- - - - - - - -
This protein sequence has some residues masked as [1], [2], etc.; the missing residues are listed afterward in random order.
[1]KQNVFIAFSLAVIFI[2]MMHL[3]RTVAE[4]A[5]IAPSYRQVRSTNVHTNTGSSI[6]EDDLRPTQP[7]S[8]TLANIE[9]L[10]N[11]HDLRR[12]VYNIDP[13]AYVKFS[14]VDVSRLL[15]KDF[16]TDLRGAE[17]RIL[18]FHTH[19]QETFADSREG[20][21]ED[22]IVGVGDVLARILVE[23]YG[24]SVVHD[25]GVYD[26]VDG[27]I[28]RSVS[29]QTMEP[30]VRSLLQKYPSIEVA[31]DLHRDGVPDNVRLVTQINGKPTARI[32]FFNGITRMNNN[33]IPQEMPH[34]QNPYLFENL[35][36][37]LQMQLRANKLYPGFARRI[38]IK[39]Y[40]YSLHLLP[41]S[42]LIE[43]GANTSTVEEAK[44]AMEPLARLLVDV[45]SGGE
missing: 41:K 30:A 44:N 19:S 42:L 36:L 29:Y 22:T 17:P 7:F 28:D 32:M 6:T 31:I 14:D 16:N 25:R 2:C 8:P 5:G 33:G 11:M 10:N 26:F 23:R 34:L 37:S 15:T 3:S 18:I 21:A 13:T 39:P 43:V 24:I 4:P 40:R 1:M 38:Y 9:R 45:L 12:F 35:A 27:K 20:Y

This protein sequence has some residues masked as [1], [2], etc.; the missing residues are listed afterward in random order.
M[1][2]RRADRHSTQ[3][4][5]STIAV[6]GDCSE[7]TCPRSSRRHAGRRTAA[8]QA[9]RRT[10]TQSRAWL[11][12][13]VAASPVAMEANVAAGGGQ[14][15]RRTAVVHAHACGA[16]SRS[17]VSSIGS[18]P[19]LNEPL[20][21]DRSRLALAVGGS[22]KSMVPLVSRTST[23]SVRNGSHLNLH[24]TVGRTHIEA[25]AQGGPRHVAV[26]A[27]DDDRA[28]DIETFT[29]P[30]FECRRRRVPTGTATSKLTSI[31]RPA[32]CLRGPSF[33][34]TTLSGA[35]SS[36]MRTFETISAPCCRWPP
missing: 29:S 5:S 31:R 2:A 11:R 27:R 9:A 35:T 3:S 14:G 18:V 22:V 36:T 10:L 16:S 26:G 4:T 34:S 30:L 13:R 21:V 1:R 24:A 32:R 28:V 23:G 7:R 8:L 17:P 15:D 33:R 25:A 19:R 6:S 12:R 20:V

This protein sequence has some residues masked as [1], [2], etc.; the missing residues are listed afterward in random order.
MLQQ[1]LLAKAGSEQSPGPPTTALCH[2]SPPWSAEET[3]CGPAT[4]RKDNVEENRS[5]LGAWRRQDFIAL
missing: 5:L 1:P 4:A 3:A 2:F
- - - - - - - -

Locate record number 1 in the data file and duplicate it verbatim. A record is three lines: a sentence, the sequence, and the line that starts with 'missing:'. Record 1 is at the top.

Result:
This protein sequence has some residues masked as [1], [2], etc.; the missing residues are listed afterward in random order.
[1]KQNVFIAFSLAVIFI[2]MMHL[3]RTVAE[4]A[5]IAPSYRQVRSTNVHTNTGSSI[6]EDDLRPTQP[7]S[8]TLANIE[9]L[10]N[11]HDLRR[12]VYNIDP[13]AYVKFS[14]VDVSRLL[15]KDF[16]TDLRGAE[17]RIL[18]FHTH[19]QETFADSREG[20][21]ED[22]IVGVGDVLARILVE[23]YG[24]SVVHD[25]GVYD[26]VDG[27]I[28]RSVS[29]QTMEP[30]VRSLLQKYPSIEVA[31]DLHRDGVPDNVRLVTQINGKPTARI[32]FFNGITRMNNN[33]IPQEMPH[34]QNPYLFENL[35][36][37]LQMQLRANKLYPGFARRI[38]IK[39]Y[40]YSLHLLP[41]S[42]LIE[43]GANTSTVEEAK[44]AMEPLARLLVDV[45]SGGE
missing: 41:K 30:A 44:N 19:S 42:L 36:L 29:Y 22:T 17:P 7:F 28:D 32:M 6:T 31:I 14:D 16:N 25:R 2:C 8:P 5:G 33:G 11:M 10:N 26:F 23:R 34:L 37:S 15:T 3:S 18:I 21:A 13:T 39:P 43:V 24:I 4:P 40:R 1:M 38:Y 9:R 45:L 12:F 35:A 27:K 20:Y